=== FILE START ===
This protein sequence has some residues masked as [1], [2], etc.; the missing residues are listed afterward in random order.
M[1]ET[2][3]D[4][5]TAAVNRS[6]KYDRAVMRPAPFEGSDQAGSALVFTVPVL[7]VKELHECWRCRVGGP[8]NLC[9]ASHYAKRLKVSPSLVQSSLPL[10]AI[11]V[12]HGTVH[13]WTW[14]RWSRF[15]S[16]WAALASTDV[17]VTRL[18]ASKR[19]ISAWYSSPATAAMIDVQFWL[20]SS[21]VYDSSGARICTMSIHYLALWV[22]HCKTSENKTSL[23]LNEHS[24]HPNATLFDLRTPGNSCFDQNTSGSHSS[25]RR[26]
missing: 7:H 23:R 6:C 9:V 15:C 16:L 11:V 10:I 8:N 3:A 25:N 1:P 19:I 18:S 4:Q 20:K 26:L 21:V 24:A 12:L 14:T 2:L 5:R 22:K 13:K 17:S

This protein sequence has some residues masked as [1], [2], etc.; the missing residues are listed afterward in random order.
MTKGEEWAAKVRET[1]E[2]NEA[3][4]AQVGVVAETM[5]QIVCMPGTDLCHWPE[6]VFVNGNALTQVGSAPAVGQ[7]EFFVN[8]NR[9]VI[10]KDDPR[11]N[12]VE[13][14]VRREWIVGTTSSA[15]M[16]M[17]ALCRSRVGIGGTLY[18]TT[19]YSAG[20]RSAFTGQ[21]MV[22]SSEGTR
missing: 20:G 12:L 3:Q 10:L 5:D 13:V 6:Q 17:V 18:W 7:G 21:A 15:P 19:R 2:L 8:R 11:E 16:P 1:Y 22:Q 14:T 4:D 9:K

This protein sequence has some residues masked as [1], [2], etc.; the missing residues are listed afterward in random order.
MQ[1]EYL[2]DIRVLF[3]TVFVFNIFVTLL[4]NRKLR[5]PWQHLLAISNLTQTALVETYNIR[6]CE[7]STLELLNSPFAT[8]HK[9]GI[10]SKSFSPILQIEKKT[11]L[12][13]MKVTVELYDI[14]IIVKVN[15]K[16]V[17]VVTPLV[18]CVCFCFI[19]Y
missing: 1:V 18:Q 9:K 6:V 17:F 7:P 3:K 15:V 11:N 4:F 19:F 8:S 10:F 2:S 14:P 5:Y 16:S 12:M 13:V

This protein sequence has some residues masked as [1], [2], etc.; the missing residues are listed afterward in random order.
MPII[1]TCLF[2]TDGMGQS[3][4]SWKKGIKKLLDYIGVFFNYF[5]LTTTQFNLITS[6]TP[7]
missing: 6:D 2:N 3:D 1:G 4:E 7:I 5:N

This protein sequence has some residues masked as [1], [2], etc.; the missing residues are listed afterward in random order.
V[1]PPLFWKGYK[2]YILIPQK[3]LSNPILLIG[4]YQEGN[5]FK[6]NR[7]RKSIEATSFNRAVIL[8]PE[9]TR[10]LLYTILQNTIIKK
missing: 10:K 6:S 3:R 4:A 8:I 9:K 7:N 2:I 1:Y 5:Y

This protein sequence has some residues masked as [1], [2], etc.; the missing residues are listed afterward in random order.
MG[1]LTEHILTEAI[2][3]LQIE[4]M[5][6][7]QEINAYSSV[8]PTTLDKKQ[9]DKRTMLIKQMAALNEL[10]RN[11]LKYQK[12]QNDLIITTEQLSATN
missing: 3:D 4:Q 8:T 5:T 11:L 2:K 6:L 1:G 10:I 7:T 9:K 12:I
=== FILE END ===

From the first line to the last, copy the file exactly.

This protein sequence has some residues masked as [1], [2], etc.; the missing residues are listed afterward in random order.
M[1]ET[2][3]D[4][5]TAAVNRS[6]KYDRAVMRPAPFEGSDQAGSALVFTVPVL[7]VKELHECWRCRVGGP[8]NLC[9]ASHYAKRLKVSPSLVQSSLPL[10]AI[11]V[12]HGTVH[13]WTW[14]RWSRF[15]S[16]WAALASTDV[17]VTRL[18]ASKR[19]ISAWYSSPATAAMIDVQFWL[20]SS[21]VYDSSGARICTMSIHYLALWV[22]HCKTSENKTSL[23]LNEHS[24]HPNATLFDLRTPGNSCFDQNTSGSHSS[25]RR[26]
missing: 7:H 23:R 6:C 9:V 15:C 16:L 11:V 10:I 8:N 3:A 25:N 1:P 19:I 18:S 4:Q 20:K 26:L 21:V 24:A 12:L 14:T 2:L 5:R 22:K 13:K 17:S

This protein sequence has some residues masked as [1], [2], etc.; the missing residues are listed afterward in random order.
MTKGEEWAAKVRET[1]E[2]NEA[3][4]AQVGVVAETM[5]QIVCMPGTDLCHWPE[6]VFVNGNALTQVGSAPAVGQ[7]EFFVN[8]NR[9]VI[10]KDDPR[11]N[12]VE[13][14]VRREWIVGTTSSA[15]M[16]M[17]ALCRSRVGIGGTLY[18]TT[19]YSAG[20]RSAFTGQ[21]MV[22]SSEGTR
missing: 20:G 12:L 3:Q 10:L 5:D 13:V 6:Q 17:V 18:W 7:G 21:A 15:P 19:R 2:L 8:R 11:E 16:P 1:Y 22:Q 14:T 4:D 9:K

This protein sequence has some residues masked as [1], [2], etc.; the missing residues are listed afterward in random order.
MQ[1]EYL[2]DIRVLF[3]TVFVFNIFVTLL[4]NRKLR[5]PWQHLLAISNLTQTALVETYNIR[6]CE[7]STLELLNSPFAT[8]HK[9]GI[10]SKSFSPILQIEKKT[11]L[12][13]MKVTVELYDI[14]IIVKVN[15]K[16]V[17]VVTPLV[18]CVCFCFI[19]Y
missing: 1:V 18:Q 9:K 6:V 17:F 7:P 3:K 15:V 11:N 4:F 19:F 8:S 10:F 2:S 14:P 5:Y 16:S 12:M 13:V

This protein sequence has some residues masked as [1], [2], etc.; the missing residues are listed afterward in random order.
MPII[1]TCLF[2]TDGMGQS[3][4]SWKKGIKKLLDYIGVFFNYF[5]LTTTQFNLITS[6]TP[7]
missing: 6:D 2:N 3:D 1:G 4:E 7:I 5:N

This protein sequence has some residues masked as [1], [2], etc.; the missing residues are listed afterward in random order.
V[1]PPLFWKGYK[2]YILIPQK[3]LSNPILLIG[4]YQEGN[5]FK[6]NR[7]RKSIEATSFNRAVIL[8]PE[9]TR[10]LLYTILQNTIIKK
missing: 10:K 6:S 3:R 4:A 8:I 9:K 7:N 2:I 1:Y 5:Y

This protein sequence has some residues masked as [1], [2], etc.; the missing residues are listed afterward in random order.
MG[1]LTEHILTEAI[2][3]LQIE[4]M[5][6][7]QEINAYSSV[8]PTTLDKKQ[9]DKRTMLIKQMAALNEL[10]RN[11]LKYQK[12]QNDLIITTEQLSATN
missing: 3:D 4:Q 8:T 5:T 11:L 2:K 6:L 1:G 10:I 7:T 9:K 12:I